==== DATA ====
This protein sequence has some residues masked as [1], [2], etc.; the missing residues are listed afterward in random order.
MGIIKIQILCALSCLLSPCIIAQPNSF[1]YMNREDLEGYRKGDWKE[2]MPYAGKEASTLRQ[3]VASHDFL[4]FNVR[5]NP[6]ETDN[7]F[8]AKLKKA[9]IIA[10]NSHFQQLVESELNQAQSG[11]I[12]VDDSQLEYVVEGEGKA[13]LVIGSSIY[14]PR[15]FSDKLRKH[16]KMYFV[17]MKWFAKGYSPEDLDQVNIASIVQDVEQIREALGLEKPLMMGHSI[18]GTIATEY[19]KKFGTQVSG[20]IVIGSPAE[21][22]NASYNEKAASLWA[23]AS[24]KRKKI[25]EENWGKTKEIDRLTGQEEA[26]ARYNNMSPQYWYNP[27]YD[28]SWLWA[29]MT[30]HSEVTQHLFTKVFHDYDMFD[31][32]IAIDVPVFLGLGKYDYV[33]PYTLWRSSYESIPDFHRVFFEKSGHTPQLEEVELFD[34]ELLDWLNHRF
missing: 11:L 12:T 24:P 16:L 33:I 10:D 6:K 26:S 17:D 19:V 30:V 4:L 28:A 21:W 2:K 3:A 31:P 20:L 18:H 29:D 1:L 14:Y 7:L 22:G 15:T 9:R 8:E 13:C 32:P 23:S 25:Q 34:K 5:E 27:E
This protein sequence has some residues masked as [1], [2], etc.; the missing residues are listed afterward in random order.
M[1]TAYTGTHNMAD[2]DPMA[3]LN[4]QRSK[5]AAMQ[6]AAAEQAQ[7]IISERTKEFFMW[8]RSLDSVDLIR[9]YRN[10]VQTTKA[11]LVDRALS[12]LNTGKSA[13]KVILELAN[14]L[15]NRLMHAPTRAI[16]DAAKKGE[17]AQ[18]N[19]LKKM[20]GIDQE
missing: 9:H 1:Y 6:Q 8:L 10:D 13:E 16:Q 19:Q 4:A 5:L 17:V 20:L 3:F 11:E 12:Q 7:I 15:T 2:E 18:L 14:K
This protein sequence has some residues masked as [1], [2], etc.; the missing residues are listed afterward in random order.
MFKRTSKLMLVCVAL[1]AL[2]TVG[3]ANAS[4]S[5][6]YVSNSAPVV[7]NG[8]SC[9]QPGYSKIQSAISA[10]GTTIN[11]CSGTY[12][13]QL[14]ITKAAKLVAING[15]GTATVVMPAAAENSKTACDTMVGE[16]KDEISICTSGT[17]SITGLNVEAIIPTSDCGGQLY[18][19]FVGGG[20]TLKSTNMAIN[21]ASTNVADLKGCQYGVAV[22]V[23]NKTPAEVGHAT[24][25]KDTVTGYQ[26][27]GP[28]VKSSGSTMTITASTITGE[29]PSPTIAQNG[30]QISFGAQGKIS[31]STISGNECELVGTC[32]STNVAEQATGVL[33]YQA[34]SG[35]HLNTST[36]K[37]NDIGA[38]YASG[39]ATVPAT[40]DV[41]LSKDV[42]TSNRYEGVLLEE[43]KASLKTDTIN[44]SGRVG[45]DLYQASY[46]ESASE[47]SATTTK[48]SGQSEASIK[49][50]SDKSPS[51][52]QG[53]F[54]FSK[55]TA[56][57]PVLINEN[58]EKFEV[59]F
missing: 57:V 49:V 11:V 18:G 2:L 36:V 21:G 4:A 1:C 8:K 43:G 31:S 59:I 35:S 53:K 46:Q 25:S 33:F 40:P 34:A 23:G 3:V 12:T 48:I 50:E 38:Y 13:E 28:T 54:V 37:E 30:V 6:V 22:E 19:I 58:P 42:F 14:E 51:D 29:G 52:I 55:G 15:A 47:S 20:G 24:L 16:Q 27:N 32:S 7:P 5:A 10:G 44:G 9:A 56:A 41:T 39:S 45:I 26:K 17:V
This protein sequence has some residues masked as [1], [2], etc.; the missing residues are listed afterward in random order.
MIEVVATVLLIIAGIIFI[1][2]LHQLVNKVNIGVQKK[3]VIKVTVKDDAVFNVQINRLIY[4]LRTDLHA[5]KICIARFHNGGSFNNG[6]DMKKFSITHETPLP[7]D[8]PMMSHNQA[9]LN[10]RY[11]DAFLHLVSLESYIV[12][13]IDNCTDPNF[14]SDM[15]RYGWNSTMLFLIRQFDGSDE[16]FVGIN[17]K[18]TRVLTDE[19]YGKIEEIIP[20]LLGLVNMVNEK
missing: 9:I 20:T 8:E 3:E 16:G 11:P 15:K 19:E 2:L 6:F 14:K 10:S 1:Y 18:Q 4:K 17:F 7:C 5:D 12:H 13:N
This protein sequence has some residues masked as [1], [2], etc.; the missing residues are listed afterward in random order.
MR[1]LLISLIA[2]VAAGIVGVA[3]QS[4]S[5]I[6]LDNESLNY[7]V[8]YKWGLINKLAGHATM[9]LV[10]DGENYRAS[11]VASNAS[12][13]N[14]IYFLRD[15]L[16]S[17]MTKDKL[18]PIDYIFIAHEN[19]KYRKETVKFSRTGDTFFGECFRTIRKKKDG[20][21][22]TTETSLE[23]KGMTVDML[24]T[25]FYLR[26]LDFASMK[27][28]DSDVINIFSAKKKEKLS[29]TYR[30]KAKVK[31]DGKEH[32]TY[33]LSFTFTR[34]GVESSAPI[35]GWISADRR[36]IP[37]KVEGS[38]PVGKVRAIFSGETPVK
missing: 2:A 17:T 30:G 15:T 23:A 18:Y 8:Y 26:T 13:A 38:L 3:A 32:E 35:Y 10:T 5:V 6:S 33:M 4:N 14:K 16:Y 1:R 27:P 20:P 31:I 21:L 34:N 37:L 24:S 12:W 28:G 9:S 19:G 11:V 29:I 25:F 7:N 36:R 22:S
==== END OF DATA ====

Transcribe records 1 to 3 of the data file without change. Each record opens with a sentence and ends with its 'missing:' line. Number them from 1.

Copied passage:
This protein sequence has some residues masked as [1], [2], etc.; the missing residues are listed afterward in random order.
MGIIKIQILCALSCLLSPCIIAQPNSF[1]YMNREDLEGYRKGDWKE[2]MPYAGKEASTLRQ[3]VASHDFL[4]FNVR[5]NP[6]ETDN[7]F[8]AKLKKA[9]IIA[10]NSHFQQLVESELNQAQSG[11]I[12]VDDSQLEYVVEGEGKA[13]LVIGSSIY[14]PR[15]FSDKLRKH[16]KMYFV[17]MKWFAKGYSPEDLDQVNIASIVQDVEQIREALGLEKPLMMGHSI[18]GTIATEY[19]KKFGTQVSG[20]IVIGSPAE[21][22]NASYNEKAASLWA[23]AS[24]KRKKI[25]EENWGKTKEIDRLTGQEEA[26]ARYNNMSPQYWYNP[27]YD[28]SWLWA[29]MT[30]HSEVTQHLFTKVFHDYDMFD[31][32]IAIDVPVFLGLGKYDYV[33]PYTLWRSSYESIPDFHRVFFEKSGHTPQLEEVELFD[34]ELLDWLNHRF
missing: 11:L 12:T 24:P 16:L 33:I 10:D 6:K 26:S 17:D 19:V 30:V 4:L 28:A 21:W 2:K 3:A 31:P 20:L 18:H 29:D 1:L 14:Y 7:L 22:G 15:T 9:R 8:E 13:C 32:P 23:S 25:Q 34:K 5:E 27:E
This protein sequence has some residues masked as [1], [2], etc.; the missing residues are listed afterward in random order.
M[1]TAYTGTHNMAD[2]DPMA[3]LN[4]QRSK[5]AAMQ[6]AAAEQAQ[7]IISERTKEFFMW[8]RSLDSVDLIR[9]YRN[10]VQTTKA[11]LVDRALS[12]LNTGKSA[13]KVILELAN[14]L[15]NRLMHAPTRAI[16]DAAKKGE[17]AQ[18]N[19]LKKM[20]GIDQE
missing: 9:H 1:Y 6:Q 8:L 10:D 13:E 16:Q 19:Q 4:A 5:L 17:V 20:L 3:F 11:E 12:Q 7:I 15:T 2:E 18:L 14:K
This protein sequence has some residues masked as [1], [2], etc.; the missing residues are listed afterward in random order.
MFKRTSKLMLVCVAL[1]AL[2]TVG[3]ANAS[4]S[5][6]YVSNSAPVV[7]NG[8]SC[9]QPGYSKIQSAISA[10]GTTIN[11]CSGTY[12][13]QL[14]ITKAAKLVAING[15]GTATVVMPAAAENSKTACDTMVGE[16]KDEISICTSGT[17]SITGLNVEAIIPTSDCGGQLY[18][19]FVGGG[20]TLKSTNMAIN[21]ASTNVADLKGCQYGVAV[22]V[23]NKTPAEVGHAT[24][25]KDTVTGYQ[26][27]GP[28]VKSSGSTMTITASTITGE[29]PSPTIAQNG[30]QISFGAQGKIS[31]STISGNECELVGTC[32]STNVAEQATGVL[33]YQA[34]SG[35]HLNTST[36]K[37]NDIGA[38]YASG[39]ATVPAT[40]DV[41]LSKDV[42]TSNRYEGVLLEE[43]KASLKTDTIN[44]SGRVG[45]DLYQASY[46]ESASE[47]SATTTK[48]SGQSEASIK[49][50]SDKSPS[51][52]QG[53]F[54]FSK[55]TA[56][57]PVLINEN[58]EKFEV[59]F
missing: 57:V 49:V 11:V 18:G 2:L 36:V 21:G 4:A 1:C 8:K 43:G 31:S 59:I 35:S 53:K 46:Q 25:S 33:F 40:P 34:A 23:G 3:V 12:T 48:I 50:E 38:Y 13:E 28:T 54:V 37:E 30:V 6:V 22:E 19:I 58:P 42:F 14:E 51:D 29:G 52:I 55:G 15:A 47:S 20:G 24:L 16:Q 27:N 32:S 7:P 5:A 10:G 44:G 9:A 56:A 41:T 39:S 45:I 26:K 17:V